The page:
Under the FMLA, eligible employees can take leave to care for a “parent,” which can include an individual who stood in loco parentis to an employee, such as someone who took care of the employee when the employee was a minor; however, the FMLA does not extend similar protection to care for a grandparent. Nonetheless, in Coutard v. Municipal Credit Union, __ F.3d ____ (2nd Cir 2017), 2017 WL 526060, the Court held that, before denying FMLA leave to care for a grandparent, the employer must confirm that the grandparent does not qualify as a parent under the in loco parentis rule.
In Coutard, the employee sought FMLA leave to care for his seriously-ill grandfather. Significantly, the employee never indicated, or otherwise provided any information to suggest that his grandfather had raised him. MCU denied the request because FMLA leave is not available to care for a grandparent. The employee took no further action with respect to his FMLA leave request, but still stayed at home to care for his grandfather. When the employee was absent for more than 2 consecutive days, MCU terminated his employment due to job abandonment.
The employee subsequently filed a lawsuit against MCU claiming that it violated his rights under the FMLA. The district court dismissed the case, agreeing with MCU’s position that it properly denied the request because the employee admittedly provided no information suggesting that his grandfather had raised him as a child, and that it was under no obligation to seek out such information.
On appeal, the Second Circuit Court of Appeals disagreed and reinstated the lawsuit. The court concluded that once MCU knew the employee was seeking FMLA leave to care for a grandparent, the employer had a duty to inquire as to whether the grandparent qualified as a parent under the in loco parentis rule. The Court reasoned in pertinent part as follows:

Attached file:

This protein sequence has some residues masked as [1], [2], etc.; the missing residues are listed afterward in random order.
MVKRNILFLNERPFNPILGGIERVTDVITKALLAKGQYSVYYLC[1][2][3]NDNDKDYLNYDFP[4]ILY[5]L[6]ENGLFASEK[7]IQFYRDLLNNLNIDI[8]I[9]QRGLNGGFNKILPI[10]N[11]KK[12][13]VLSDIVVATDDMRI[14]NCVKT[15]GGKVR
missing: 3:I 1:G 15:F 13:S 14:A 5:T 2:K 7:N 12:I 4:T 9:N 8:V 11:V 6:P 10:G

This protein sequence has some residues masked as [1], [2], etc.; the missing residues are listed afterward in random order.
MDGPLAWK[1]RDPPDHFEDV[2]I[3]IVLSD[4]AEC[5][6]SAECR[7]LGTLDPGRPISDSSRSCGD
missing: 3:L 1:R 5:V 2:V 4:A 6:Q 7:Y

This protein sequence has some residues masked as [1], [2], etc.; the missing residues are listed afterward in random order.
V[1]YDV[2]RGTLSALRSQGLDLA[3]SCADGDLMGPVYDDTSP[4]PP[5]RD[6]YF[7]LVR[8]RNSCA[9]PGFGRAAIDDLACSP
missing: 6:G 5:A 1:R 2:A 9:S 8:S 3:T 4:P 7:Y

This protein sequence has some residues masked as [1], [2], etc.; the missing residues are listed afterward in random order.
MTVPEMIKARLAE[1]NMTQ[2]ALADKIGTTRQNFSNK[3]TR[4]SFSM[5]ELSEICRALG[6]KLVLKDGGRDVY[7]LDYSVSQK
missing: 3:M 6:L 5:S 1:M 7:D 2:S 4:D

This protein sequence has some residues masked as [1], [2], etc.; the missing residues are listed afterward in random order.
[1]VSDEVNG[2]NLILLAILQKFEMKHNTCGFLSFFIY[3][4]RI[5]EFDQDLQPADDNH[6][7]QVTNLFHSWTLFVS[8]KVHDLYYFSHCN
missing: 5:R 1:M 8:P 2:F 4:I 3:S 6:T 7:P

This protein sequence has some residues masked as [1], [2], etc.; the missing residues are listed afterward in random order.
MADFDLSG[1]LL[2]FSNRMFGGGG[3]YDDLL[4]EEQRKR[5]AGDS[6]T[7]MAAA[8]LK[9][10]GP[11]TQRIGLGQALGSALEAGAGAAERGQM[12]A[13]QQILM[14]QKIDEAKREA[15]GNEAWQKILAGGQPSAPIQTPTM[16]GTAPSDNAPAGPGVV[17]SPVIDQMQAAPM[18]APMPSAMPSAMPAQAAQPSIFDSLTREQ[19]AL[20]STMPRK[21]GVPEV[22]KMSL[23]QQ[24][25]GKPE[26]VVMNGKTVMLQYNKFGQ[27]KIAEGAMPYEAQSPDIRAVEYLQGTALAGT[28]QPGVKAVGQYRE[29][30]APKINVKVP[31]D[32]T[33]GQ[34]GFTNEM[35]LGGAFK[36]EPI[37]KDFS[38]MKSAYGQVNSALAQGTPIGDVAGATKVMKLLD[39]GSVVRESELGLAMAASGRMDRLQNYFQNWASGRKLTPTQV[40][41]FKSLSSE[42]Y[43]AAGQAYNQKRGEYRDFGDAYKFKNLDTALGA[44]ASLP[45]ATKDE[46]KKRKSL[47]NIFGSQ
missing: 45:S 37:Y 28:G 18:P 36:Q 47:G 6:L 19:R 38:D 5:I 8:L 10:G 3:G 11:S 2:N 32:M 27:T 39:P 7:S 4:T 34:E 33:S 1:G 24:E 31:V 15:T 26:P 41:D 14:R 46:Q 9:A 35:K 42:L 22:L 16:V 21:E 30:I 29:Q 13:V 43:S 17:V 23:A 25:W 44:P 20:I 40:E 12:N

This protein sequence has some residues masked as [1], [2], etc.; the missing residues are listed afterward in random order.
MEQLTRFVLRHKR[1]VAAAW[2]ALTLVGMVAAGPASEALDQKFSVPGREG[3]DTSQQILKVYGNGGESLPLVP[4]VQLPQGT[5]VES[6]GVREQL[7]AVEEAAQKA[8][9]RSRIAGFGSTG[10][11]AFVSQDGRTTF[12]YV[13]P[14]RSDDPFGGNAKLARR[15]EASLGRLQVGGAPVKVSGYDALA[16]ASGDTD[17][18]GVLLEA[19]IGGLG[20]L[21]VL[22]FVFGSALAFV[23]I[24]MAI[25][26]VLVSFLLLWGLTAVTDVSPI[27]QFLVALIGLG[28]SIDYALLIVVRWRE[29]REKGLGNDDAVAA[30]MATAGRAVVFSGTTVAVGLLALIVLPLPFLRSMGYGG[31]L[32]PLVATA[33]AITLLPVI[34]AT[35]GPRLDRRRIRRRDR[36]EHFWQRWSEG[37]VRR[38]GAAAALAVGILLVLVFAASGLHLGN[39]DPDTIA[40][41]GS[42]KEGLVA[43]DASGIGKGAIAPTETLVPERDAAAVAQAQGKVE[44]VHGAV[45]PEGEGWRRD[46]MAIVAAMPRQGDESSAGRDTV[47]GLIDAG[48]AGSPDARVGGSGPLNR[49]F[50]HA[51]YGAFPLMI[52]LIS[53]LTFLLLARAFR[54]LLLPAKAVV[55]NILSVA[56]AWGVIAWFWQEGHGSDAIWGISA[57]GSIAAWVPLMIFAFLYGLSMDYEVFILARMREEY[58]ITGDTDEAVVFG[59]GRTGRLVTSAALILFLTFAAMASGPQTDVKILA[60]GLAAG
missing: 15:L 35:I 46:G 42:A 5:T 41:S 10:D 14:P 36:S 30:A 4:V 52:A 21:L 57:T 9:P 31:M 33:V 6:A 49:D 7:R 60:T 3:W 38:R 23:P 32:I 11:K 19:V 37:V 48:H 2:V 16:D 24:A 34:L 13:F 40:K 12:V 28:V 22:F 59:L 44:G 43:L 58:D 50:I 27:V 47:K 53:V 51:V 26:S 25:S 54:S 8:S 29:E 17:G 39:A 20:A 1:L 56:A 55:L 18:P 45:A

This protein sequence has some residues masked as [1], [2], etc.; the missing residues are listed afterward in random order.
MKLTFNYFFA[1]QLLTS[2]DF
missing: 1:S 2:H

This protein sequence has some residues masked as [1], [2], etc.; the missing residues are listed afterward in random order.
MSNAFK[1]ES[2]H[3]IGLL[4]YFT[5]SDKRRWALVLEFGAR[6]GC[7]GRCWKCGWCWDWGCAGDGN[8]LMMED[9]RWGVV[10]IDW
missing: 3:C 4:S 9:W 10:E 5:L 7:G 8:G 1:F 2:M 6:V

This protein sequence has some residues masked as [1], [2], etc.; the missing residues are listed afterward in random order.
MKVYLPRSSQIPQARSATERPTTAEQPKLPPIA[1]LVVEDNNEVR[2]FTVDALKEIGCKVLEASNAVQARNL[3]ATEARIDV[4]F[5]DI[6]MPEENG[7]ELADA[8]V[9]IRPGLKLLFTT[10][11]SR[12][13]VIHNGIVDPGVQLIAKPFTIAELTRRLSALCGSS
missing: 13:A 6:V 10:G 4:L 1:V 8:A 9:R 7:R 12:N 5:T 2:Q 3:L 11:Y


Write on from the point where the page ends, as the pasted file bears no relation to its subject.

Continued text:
Thus, whether or not the DOL form is used, a covered employer “must” inform employees both (a) that they need provide only sufficient information to show that the requested leave reasonably “may” be FMLA-qualifying, and (b) that if an eligible employee provides such information and the employer needs additional information it is the employer’s responsibility to seek such additional information
In light of these regulations, we conclude that the obligation of an employee to give notice of his need for FMLA leave is not the obligation, imposed by the District Court on [the employee] to provide the employer with all of the necessary details to permit a definitive determination of the FMLA’s applicability at or before the time of the request. Rather, in the absence of a request for additional information, an employee has provided sufficient notice to his employer if that notice indicates reasonably that the FMLA may apply.
In other words, if additional facts may show that the employee is eligible for FMLA leave, the employer “must” specify whether and what additional information is required to make such an eligibility determination. The Court emphasized that this was consistent with the purpose and intent of the FMLA:
The very reason that Congress and the FMLA defined “parent” and “son or daughter” to include respectively, “an individual who stood in loco parentis to an employee when the employee” was “under 18 years of age” and “a child of a person standing in loco parentis,” was to “reflect the reality that many children in the United States today do not live in traditional ‘nuclear’ families with their biological father and mother,” and are increasingly raised by others including “the grandparents.”
Based on the Coutard decision, employers should do two things. First, employers should ensure that they educate employees – in handbooks, policies and/or required notices, about their rights under the FMLA – so that the employees know what information they should provide when making a request for FMLA leave. Second, employers should revisit their FMLA leave request procedures and policies to ensure that they are properly following up on requests when additional information may reveal that the leave should be approved. Indeed, the Coutard decision makes clear that employers generally should not simply rest on an employee’s failure to initially supply information that could qualify them for FMLA leave.